What Are Nfc Mobile Payments And How Do They Work?

Consumer shopping behaviors have changed dramatically in the last decade, and merchants must keep up with customer shopping preferences — including the desire for fast, secure, and convenient payment methods.

Luckily, advances in payment technology such as near field communication (NFC) payments pave the way for an improved experience at checkout. In this post, we’ll dive into the ins and outs of NFC mobile payments, including what they are, how they work, and how to implement them in your business.

What are NFC Mobile Payments?

NFC payments occur when a mobile wallet or an enabled credit or debit card communicates with a payment terminal, sending encrypted payment information from the customer to the retailer.

Mobile wallets are more prevalent than ever, and as a result, NFC mobile payments are also more commonplace. Customers who want an added layer of convenience and protection can use their mobile devices with Apple Pay and Google Pay at retailers whose POS devices support tap-to-pay with cards and mobile payments.

Tap-to-pay cards are now being issued in greater numbers as old cards expire, and banks send replacement cards with this capability enabled by default. Cards with this function have a symbol on them resembling a sideways WiFi icon.

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How do NFC Mobile Payments Work?

Near-field communication technology connects the two NFC-enabled devices in close proximity to one another — usually a few inches at most — to transmit payment information. A key differentiator with NFC mobile payments is the two-way encryption, making this a more secure payment option than swiping or inserting a credit or debit card.

The card information is encrypted when sent to the payment terminal, and also requires authorization from the mobile device with either face ID, fingerprint, or a passcode. Once validated, the transaction information is relayed to the NFC terminal with a randomly generated one-time use code which is sent to the merchant instead of the customer’s debit card.

Card information is not transmitted in a way that hackers can use, and the one-time code which sends encrypted payment information cannot be used again, making it useless to hackers. Between needing very close proximity to the terminal and biometric or multi-factor authentication to proceed with the transaction, NFC payments do not happen accidentally and are difficult to compromise.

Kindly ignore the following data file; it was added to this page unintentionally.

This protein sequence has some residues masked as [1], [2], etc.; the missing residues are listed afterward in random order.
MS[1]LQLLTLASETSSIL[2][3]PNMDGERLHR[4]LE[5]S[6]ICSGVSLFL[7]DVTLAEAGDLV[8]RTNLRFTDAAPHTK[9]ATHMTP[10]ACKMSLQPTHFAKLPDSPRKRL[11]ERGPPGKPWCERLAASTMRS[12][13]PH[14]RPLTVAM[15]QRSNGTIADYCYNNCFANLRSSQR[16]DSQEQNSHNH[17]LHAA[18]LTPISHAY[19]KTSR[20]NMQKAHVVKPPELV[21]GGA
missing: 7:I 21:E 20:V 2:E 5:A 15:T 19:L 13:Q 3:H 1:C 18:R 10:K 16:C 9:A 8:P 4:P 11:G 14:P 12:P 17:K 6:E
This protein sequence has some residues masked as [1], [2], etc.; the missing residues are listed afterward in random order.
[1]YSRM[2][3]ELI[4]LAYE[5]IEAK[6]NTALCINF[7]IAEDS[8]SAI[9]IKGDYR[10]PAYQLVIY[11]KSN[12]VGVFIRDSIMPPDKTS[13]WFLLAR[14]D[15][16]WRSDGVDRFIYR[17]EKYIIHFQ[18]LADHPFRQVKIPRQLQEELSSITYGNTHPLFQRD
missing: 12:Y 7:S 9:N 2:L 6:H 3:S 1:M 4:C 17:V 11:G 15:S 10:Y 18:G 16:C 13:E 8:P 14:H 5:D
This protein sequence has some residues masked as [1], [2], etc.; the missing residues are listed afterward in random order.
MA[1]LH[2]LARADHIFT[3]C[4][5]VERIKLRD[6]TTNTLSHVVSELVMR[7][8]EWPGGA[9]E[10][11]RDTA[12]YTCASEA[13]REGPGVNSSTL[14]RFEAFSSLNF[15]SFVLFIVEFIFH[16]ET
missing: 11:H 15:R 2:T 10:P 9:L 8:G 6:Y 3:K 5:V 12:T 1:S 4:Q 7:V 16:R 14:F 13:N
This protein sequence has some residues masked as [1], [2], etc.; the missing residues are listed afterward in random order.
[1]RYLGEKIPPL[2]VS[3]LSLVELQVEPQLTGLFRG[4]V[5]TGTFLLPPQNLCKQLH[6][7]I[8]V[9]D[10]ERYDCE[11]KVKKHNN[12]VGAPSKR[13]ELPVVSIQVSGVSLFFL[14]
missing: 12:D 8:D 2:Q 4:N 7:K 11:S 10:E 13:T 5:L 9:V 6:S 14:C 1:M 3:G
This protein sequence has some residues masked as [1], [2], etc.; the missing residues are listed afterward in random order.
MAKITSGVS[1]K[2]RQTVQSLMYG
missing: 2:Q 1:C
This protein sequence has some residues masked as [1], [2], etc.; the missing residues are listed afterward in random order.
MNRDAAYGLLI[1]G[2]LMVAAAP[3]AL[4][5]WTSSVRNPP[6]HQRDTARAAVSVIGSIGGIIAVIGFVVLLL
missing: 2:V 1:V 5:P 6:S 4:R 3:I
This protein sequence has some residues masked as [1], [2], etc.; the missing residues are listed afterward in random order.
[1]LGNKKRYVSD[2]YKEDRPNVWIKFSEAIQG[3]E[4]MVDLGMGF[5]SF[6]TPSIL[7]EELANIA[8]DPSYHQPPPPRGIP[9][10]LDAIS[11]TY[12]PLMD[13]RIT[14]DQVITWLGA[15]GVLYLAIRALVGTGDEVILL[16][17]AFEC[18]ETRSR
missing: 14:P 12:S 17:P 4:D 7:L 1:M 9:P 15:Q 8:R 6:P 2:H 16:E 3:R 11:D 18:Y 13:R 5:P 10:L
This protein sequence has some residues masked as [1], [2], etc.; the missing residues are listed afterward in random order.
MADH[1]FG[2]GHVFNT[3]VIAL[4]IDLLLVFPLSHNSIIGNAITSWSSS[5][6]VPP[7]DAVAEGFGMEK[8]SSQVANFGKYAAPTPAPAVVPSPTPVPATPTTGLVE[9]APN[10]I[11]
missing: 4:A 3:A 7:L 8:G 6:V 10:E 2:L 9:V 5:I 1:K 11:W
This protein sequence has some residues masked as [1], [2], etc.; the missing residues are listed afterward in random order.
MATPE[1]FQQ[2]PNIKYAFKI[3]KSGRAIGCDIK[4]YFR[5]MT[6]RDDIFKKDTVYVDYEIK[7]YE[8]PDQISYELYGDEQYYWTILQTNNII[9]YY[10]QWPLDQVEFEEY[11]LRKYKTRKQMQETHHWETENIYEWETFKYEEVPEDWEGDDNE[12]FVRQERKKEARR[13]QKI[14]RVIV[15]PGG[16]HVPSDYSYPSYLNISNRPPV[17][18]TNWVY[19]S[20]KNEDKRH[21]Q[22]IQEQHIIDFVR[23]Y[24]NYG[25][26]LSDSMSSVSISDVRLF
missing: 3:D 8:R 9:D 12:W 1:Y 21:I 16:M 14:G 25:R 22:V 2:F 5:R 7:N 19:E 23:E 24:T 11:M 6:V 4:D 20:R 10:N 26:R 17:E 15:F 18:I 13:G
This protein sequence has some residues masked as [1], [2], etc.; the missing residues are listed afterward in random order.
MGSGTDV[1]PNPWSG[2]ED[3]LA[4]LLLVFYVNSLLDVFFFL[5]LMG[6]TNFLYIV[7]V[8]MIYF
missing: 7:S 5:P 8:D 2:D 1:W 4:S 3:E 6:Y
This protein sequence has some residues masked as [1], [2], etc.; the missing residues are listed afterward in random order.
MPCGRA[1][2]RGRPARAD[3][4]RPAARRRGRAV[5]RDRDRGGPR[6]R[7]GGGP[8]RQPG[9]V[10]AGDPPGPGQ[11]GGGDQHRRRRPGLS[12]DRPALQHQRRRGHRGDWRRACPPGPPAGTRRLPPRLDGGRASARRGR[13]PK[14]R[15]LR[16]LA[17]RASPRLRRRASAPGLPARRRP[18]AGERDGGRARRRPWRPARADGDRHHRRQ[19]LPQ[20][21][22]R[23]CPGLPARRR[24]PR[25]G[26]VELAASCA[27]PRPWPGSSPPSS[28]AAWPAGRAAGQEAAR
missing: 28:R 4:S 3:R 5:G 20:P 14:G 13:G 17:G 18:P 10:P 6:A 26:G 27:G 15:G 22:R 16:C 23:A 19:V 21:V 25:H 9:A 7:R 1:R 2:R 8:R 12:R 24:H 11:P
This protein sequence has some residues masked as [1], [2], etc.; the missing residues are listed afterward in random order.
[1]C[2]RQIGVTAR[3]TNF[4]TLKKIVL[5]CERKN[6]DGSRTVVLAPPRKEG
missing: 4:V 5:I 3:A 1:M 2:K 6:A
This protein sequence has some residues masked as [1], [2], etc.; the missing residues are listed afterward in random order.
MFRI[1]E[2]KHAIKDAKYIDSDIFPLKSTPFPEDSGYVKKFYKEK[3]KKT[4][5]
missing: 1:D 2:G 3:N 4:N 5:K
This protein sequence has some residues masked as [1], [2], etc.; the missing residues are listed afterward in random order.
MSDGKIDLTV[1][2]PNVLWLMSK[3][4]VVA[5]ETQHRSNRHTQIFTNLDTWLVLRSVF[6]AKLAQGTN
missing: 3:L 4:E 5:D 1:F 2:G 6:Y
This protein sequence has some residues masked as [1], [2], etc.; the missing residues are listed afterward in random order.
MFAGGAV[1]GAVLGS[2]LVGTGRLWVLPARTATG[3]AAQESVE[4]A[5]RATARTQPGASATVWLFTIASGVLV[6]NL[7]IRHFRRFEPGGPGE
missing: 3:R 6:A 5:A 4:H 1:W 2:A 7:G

Addressing Safety Concerns with Mobile Payments

Despite NFC’s above-mentioned security capabilities, some consumers are still hesitant to use mobile wallet payments or the tap-to-pay function of their cards. However, confidence in NFC payments is increasing, especially in younger cohorts, where 65% of people aged 18-24 and 55% of people aged 25-44 state they are either very or somewhat likely to make tap-to-pay purchases.

Digging deeper into customer hesitancy about NFC payments reveals an opportunity to educate customers and ease their concerns. Common reasons for late adoption from customers include hesitation about payment security and uncertainty about how to make the payment. Fortunately, NFC-enabled payment devices accept traditional card payments, and customers can choose what feels right for their comfort level.

Other Reasons to Consider Contactless Payments

Providing a safe shopping experience goes beyond social distancing and sanitation protocols while customers are shopping. In any retail environment, payment terminals at checkout get a lot of activity. While retailers would like to sanitize between shoppers, in practice, this is often untenable. Though some physical interaction is required with the terminals using NFC payments, it offers a safer option with minimal contact.

Contactless payments are also highly convenient for customers, and allowing this as an option lets them pay on their terms. Many new credit and debit cards are also equipped with tap-to-pay embedded in the card. This is beneficial to merchants because the same technology needed to accept mobile payments is used for contactless credit and debit card payments.

The rise in the popularity of contactless payments has been steep in the last few years. The US was fairly slow to widely adopt NFC payments, with just 3% of cards in use in 2018 enabled for contactless pay. However, usage of contactless payments rose 150% since March 2019, even before the pandemic, which caused a drastic change in customer shopping behaviors and a further increase in contactless payments.

How merchants accept payment is also closely tied to customer service. Honoring all payment types builds loyalty and makes the shopping experience smooth and convenient from start to finish. Keeping an updated POS system also instills customer confidence that the business takes speed and security seriously.

How Can Merchants Implement NFC Mobile Payments?

To implement NFC mobile payments, merchants must have the correct equipment. NFC mobile and other contactless payment terminals include credit card machines with embedded NFC technology, chip readers, card swipers, and monitors.

The first step in adopting contactless payment terminals is figuring out which one is best for your business.